Steven Spielberg discusses lessons he hopes students will take away from rerelease of ‘Schindler’s List’
Spielberg, founder of USC Shoah Foundation and director and co-producer of the Academy Award-winning film, shared this and other insights during a webinar Thursday with educators hosted by Facing History and Ourselves for the Stronger Than Hate education program associated with the Schindler’s List rerelease.
“For me the film is more important than ever, especially for the young people today, who face a country and a world where democracy is threatened,” he said during a Q-and-A with Laura Tavares of Facing History and Ourselves. “Some of the very things that led to the Holocaust are surfacing again. Hatred and violence, racism, antisemitism, xenophobia – these are current things in the 21st century.”
The webinar opened with a short video statement from Holocaust survivor Rena Finder, who worked in Oskar Schindler’s factory as a girl. Finder praised Spielberg for immortalizing the deeds of the Nazi industrialist who, at risk to his own life, subverted Hitler’s genocidal ambitions by hiring Jews, thereby saving their lives.
“He’s an example of, there is always something you can do,” Finder said. “Because everybody said, ‘There was nothing I could do.’ Yes, there is always something you can do.”
High School students from around the country are getting free educational screenings of the film on Tuesday, Dec. 4, and Wednesday, Dec. 5.
Spielberg stressed the importance of addressing painful history head on, noting that the United States is still struggling to reckon with some of its own tortured legacies.
“I was just in Montgomery, Alabama at the new museum and memorial on slavery, lynching and mass incarceration,” he said. “It was such a moving experience. And it made clear for me the ways that we are still suffering as a country from the aftermath of slavery because we never fully dealt with enslavement and our history of racial injustice.”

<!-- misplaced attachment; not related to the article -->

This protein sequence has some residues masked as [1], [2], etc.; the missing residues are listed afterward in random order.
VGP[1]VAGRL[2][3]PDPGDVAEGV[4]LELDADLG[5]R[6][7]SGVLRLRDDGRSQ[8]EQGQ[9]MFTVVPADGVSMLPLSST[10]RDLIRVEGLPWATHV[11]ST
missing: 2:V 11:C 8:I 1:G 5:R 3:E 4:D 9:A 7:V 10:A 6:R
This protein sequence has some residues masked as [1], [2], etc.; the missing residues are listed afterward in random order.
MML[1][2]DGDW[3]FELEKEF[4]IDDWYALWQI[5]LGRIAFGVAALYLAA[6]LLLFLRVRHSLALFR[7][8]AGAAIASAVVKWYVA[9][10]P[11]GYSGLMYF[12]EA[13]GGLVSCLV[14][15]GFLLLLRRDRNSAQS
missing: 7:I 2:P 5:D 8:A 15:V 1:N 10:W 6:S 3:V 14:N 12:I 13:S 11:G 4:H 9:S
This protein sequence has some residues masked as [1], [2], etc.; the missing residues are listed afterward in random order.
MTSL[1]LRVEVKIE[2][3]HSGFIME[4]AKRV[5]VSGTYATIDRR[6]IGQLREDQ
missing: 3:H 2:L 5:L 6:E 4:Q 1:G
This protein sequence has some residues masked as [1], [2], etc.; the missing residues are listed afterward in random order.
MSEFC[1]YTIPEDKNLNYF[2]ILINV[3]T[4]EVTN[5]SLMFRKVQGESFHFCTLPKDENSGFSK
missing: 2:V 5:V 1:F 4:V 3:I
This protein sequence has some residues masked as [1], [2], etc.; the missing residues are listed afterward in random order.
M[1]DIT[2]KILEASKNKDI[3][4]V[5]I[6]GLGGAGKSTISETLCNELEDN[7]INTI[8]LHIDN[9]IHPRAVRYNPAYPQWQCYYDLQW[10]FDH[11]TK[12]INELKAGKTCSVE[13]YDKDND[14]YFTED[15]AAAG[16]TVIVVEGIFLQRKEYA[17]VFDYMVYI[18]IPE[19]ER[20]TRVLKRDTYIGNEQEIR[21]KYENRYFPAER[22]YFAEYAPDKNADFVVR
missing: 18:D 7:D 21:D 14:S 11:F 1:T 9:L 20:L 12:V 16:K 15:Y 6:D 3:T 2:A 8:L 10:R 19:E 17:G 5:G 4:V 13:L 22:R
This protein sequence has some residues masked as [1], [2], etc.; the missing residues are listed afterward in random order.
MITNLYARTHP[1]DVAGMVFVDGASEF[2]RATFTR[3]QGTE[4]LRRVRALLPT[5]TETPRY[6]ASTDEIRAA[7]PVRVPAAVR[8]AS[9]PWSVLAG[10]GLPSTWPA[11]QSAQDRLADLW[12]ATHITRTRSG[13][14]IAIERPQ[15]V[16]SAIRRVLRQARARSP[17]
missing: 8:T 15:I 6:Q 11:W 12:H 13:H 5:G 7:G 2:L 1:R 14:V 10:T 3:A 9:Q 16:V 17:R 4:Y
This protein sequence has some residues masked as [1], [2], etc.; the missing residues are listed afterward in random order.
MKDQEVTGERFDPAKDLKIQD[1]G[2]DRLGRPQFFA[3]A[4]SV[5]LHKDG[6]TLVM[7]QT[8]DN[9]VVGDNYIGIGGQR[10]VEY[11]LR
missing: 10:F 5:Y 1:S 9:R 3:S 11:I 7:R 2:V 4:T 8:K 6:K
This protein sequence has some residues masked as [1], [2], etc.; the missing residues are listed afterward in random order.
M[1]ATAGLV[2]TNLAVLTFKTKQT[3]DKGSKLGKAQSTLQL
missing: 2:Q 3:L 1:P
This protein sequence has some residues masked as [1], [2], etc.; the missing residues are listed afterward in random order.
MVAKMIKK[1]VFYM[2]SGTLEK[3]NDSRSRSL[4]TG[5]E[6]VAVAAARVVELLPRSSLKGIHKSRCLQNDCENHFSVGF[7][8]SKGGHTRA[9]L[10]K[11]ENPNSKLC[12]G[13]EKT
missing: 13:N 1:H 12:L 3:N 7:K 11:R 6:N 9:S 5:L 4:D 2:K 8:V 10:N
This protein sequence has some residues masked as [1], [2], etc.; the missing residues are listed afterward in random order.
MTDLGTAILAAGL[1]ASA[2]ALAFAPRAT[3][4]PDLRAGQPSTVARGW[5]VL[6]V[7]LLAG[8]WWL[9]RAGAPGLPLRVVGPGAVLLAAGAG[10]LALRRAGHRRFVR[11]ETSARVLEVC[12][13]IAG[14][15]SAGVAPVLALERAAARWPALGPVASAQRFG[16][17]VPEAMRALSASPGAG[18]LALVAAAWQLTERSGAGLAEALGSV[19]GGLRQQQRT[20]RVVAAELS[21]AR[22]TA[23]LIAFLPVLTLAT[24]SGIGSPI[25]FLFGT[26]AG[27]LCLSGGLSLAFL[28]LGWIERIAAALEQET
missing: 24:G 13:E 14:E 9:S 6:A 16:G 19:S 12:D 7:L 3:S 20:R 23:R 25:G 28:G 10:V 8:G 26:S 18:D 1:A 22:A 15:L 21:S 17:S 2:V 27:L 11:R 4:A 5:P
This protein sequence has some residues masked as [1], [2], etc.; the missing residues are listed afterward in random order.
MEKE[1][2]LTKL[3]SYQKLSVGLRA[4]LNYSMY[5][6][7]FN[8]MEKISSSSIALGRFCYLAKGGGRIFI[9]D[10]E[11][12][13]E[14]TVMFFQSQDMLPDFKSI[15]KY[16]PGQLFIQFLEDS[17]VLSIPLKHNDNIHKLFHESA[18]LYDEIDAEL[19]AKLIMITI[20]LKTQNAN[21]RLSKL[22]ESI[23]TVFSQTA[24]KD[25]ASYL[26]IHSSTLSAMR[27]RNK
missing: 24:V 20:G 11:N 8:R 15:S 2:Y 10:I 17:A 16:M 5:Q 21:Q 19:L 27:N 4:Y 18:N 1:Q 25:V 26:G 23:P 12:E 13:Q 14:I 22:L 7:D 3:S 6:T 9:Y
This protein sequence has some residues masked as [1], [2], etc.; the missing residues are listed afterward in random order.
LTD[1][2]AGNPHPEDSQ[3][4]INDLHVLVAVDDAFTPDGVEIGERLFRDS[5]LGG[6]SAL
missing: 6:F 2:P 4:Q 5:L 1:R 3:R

He shared a quote displayed in the museum from poet Maya Angelou: “History, despite its wrenching pain, cannot be unlived, but if faced with courage, need not be lived again.”
Spielberg also credited young people – and in particular some of the student activists who emerged from the horrific mass shooting at Marjory Stoneman Douglas High School in Parkland, Fla. – for setting the example for taking agency.
The students, he said, “totally commited themselves to making real change happen so that other students and other families wouldn’t have to experience what they did in their classrooms.”
The Institute this year bestowed its inaugural Stronger Than Hate award to Ivy Schamis, a teacher at the school whose class lost two students in the rampage.
Spielberg shared a formative childhood experience that he believes played a role in his later desire to tell a story about the Holocaust. When he was preschool age, his grandmother taught English to Hungarian Jews who’d survived the Holocaust. One day, the young Spielberg was sitting at a table with 20 or 30 Holocaust survivors when one of the survivors rolled up his own sleeve.
“He taught me how to count based on the Auschwitz numbers on his forearm,” Spielberg said. “This is something that I think, in a way, somehow led me to want to tell a story of the Shoah. Not the story of the Shoah, because there are millions of stories of the Shoah. Six million of them we’ll never hear. But there were hundreds of thousands more, which is why I started the Shoah Foundation to collect these testimonies.”
To find a suite of no-cost, classroom-ready educational resources for high school students that pertain to Schindler's List, go to IWitness.
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